What do I mean? Like Deadpool, Miller removes a lot of the complex / convoluted storyline aspects that the past three Terminator movies established and instead goes back to the basic formula of the original premise: a group of humans fighting / standing up against a ruthless / cold-hearted cyborg machine hunter. In truth, Miller makes Dark Fate feel very much like a direct sequel / continuation to the first two Terminator films, especially with the idea of making the character of Sarah Connor return to the forefront of the feature’s presentation. Yes, the character of Dani is the true protagonist of the movie, but the inclusion of Sarah Connor seems more in-line with the first two features, which (again) focused on Connors struggles of dealing with T-800 model Terminator and trying to stop Judgement Day from happening. Thus, Miller’s “back to basics” approach is one that ultimately works for this long running franchise; making Dark Fate stripped of all its superfluous nuances and focuses more on the immediate threat of protecting Dani against the Rev-9 terminator.

Coinciding with that, the movie’s script, which was penned by David S. Goyer, Justin Rhodes, and Billy Ray with a story by James Cameron, Charles H. Eglee, Josh Friedman, Rhodes, and Goyer, takes what worked in the first two films and utilizes that knowledge (and likeability) for Dark Fate’s story; reworking a few ideas and storyline beats for this new installment. Thus, a lot of the more futuristic sci-fi elements that played part is downplayed and offers more of an immediate threat of a group of humans fighting / evading the constant onslaught of the Rev-9’s pursuit. That’s not to say that the movie explores a little bit of the bleak dystopian future, with Dark Fate exploring glimpse of Grace’s life and how her and humanity battle against the new machine army known as Legion. However, that’s not the main aspect, with Miller keeping the feature more focused on the story of protecting Dani (as a more thriller action flick), with characters Sarah Connor and Grace discovering more about themselves / each other along the way. Additionally, the movie’s themes of technology continue to be presented as well as the enduring determination of humanity fighting back against machines, with Dark Fate adding more subtle notion that some of the previous entries have. In the end, the film’s script (along with Miller’s firm and clear direction for the movie) makes the feature work as a continuation / reboot for the franchise; making Dark Fate resonate with a more simplistic story that doesn’t get weighed down in world-building and focuses more on the thrilling action sequences.

As a whole, Dark Fate “looks” very much like a solid blockbuster action movie; something akin as to what I was expecting from this franchise. Of course, the latter Terminator sequels boasted plenty of sci-fi visuals for the movie’s narrative to explore and to showcase. Dark Fate does have some sci-fi nuances (including a few glimpses of this new future reality), but majority of the takes place in present day, with plenty of sequences of action scenes that feel fun, thrilling, and exciting to watch. Thus, the staging of all these scenes (and their ultimate execution) certainly has a great payoff and is definitely a highlight of the movie. There are a few visual effect shots that are a “iffy”, but majority of Dark Fate’s visual flair is fun and appealing. Additionally, other notable areas, including art direction, production, cinematography, and film editing are all well-represented in the movie. Lastly, the film’s score, which was composed by Junkie XL, is a solid; presenting plenty of melodic dramatic beats within this thrilling action adventure that do work as a well as the iconic Terminator theme throughout the movie.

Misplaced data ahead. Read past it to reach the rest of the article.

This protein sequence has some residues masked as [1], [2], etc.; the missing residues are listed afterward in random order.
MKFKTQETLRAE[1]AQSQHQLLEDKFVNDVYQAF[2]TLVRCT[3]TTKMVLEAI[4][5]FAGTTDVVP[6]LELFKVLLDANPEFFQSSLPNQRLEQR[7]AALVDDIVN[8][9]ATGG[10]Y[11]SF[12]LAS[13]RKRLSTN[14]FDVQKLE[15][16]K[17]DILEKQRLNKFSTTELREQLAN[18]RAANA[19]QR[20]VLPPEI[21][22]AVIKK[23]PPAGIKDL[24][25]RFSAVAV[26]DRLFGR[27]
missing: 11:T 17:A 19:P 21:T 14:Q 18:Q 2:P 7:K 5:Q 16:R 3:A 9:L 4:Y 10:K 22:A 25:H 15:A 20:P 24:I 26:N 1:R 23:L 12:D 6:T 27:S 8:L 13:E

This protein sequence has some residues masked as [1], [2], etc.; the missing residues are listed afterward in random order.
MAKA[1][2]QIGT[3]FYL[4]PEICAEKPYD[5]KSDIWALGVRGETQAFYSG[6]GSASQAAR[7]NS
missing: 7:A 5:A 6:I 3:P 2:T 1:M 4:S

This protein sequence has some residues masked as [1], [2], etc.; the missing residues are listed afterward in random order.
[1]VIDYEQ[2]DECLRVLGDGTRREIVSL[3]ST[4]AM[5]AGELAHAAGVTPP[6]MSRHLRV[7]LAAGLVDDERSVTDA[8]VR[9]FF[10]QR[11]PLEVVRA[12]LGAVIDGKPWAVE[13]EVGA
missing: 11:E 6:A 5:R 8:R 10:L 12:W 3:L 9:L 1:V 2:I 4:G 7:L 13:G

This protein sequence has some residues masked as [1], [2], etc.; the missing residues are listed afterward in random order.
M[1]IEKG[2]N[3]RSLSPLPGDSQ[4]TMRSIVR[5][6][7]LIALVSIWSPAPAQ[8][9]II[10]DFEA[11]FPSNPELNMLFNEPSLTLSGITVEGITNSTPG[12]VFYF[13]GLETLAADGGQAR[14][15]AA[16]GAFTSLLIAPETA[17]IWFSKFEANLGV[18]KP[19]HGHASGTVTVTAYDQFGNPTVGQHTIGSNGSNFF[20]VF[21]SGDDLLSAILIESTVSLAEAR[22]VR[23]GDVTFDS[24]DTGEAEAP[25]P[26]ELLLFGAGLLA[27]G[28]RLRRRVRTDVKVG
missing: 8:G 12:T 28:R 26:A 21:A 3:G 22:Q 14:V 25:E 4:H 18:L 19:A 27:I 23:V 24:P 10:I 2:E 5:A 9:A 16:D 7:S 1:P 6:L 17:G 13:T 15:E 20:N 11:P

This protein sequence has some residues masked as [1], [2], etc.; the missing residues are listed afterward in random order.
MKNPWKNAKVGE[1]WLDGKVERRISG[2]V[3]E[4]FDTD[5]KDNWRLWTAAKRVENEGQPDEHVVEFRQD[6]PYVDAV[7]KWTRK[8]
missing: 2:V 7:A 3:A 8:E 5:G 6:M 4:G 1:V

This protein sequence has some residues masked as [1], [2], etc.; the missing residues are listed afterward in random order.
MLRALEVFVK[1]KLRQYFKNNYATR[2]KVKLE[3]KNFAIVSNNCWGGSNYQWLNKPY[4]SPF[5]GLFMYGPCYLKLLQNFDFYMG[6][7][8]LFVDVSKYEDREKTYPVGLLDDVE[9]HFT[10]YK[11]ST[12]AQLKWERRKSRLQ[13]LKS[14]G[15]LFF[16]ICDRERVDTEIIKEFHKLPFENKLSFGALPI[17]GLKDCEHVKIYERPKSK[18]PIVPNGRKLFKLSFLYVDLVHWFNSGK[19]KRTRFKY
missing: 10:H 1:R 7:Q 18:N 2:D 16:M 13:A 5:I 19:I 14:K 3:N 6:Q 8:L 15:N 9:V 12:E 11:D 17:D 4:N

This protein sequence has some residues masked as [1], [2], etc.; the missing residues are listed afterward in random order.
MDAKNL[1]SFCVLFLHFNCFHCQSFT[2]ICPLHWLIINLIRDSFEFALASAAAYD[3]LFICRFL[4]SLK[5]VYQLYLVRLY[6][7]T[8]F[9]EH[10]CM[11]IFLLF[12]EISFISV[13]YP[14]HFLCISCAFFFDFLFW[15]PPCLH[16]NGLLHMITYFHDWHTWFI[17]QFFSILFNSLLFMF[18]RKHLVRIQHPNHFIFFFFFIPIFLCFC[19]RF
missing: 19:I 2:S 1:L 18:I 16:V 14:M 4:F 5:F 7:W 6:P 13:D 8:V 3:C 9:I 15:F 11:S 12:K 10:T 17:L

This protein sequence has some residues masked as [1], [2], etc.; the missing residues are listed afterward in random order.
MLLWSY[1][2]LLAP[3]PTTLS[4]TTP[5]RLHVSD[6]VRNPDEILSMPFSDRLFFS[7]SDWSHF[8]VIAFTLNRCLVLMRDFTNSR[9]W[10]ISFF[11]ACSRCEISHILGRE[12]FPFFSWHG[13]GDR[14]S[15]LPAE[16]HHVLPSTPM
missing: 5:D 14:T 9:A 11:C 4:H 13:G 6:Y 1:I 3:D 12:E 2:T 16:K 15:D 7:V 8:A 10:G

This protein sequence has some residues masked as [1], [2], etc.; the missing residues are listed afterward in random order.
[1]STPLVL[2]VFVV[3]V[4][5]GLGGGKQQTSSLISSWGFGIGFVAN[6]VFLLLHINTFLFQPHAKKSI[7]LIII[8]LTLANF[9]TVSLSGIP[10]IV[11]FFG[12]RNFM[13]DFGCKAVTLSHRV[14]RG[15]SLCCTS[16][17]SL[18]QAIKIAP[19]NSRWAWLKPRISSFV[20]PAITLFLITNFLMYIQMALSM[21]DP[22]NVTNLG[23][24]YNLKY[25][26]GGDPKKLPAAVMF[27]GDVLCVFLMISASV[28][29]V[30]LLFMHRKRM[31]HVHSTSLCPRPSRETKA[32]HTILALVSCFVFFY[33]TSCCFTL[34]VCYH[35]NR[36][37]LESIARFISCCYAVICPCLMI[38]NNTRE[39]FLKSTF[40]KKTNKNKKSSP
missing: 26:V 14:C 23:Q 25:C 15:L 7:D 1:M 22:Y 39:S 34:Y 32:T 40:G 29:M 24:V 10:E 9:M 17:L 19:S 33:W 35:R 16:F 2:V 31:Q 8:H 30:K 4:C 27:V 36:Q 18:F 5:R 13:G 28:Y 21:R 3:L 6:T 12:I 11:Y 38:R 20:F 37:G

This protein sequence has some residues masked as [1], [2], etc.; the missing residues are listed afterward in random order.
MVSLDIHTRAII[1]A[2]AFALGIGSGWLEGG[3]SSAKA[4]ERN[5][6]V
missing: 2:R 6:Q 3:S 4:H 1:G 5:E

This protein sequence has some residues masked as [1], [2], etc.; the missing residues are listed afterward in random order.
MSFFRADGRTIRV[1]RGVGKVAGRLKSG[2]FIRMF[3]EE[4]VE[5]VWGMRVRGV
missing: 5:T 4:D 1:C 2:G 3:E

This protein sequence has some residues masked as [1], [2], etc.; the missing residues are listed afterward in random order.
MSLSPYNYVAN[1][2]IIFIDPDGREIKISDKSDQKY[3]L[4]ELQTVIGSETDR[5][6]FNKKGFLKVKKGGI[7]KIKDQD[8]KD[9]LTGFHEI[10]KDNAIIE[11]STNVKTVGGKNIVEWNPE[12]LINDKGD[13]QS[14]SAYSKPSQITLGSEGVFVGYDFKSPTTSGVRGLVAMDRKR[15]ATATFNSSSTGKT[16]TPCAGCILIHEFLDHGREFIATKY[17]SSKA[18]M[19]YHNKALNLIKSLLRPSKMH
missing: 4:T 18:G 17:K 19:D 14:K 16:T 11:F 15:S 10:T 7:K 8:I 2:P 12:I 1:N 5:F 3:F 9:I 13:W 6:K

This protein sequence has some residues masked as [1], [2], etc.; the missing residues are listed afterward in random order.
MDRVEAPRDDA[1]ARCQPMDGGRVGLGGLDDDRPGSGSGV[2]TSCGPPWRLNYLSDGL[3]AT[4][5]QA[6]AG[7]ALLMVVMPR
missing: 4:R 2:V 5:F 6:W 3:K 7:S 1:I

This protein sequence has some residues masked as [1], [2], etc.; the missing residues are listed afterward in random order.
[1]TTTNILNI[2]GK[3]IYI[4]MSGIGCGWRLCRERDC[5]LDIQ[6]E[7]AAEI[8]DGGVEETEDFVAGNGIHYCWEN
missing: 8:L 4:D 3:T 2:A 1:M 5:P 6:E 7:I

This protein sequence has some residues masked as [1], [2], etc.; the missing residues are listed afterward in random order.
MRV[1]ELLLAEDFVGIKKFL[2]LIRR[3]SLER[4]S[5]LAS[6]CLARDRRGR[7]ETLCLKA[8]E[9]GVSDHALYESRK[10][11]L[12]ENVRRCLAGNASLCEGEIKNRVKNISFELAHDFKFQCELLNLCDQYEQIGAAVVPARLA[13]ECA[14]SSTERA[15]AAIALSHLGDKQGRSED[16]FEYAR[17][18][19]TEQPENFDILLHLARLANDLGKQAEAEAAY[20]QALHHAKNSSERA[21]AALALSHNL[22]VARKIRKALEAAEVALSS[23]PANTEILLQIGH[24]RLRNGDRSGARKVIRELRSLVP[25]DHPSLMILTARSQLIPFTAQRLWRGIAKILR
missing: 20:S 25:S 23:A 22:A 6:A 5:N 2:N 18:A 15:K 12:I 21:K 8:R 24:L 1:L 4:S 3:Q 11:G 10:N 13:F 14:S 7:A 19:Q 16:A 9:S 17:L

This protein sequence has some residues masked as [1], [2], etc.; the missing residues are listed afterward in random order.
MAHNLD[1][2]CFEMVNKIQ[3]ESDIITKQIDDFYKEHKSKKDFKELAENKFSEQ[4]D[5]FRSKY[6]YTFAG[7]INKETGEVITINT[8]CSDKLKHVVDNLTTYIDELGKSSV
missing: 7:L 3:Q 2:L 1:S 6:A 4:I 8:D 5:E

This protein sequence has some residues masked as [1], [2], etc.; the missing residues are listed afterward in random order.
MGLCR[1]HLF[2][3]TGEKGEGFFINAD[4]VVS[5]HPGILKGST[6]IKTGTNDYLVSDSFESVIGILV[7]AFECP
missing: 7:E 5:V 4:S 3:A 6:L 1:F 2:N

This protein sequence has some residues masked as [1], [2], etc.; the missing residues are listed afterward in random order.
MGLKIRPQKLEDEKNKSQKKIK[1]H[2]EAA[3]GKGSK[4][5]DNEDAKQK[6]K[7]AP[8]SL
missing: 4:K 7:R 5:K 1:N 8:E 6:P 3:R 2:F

However, despite the positives, Dark Fate does suffer from a few glaring problems that the both the movie makes as well as being the sixth installment Terminator franchise. What do I mean? Well, first…the former criticism. As mentioned, the movie is sort of continuation of the first two Terminator features (of sorts) and a sort of “reboot” refresher for the franchise itself; both are of good quality and well-intended. However, the movie sort of retcons a lot (if not all) of the narrative franchise cannon from Rise of the Machines, Salvation, and Genisys, with Dark Fate being more a direct sequel to the events of Terminator and Judgement Day. So, does that mean the events of the past three Terminator sequels never existed? Do they take place in an alternative timeline? It’s really unclear as to the answer. Some will argue that this tactic seems like a good thing as the first two Terminator movies were the best of the franchise, so it works out in the end. However, erasing roughly 60% percent of the already established narrative of a franchise can be a bit hard to chew on. Well, look at 2018’s Halloween movie and how that particular film overlooked the rest of the Halloween franchise and just be a direct sequel to the original 1978. I guess the Terminator took a page from that franchise when framing Dark Fate…at least in an attempt to invoke nostalgia and a more “return to basics” I guess.

The latter criticism is, more or less, about a sort of “franchise fatigue” that the series faces and it clearly shows in Dark Fate’s story. What I mean is that the movie (as well as the past several sequel installments) have pretty much done the same thing with material that’s presented. Looking back, the Terminator main storyline premise is good one, but it’s not exactly the most substantial story to keep on revisiting over and over again. Yes, it definitely works within the first two Terminator movies, but the more the franchise continues the more the overall arcing Terminator storyline gets thinner and more wear as each entry continues further. Yes, Dark Fate interjects some new ideas into the mix and adds more of a somewhat reboot to the series (more so than Genisys was able accomplish), but the movie is still pretty much the exact same as it was before with many of the same players still a part of the main storyline. There’s just simple only so much that reworked and retooled in this franchise and Dark Fate, despite showcasing plenty of former glory, clearly shows that this franchise might need to retire soon. Additionally, while the film is better than its past three predecessors, the movie can’t quite measure up to the same level as James Cameron was able to achieve in the first two Terminator films.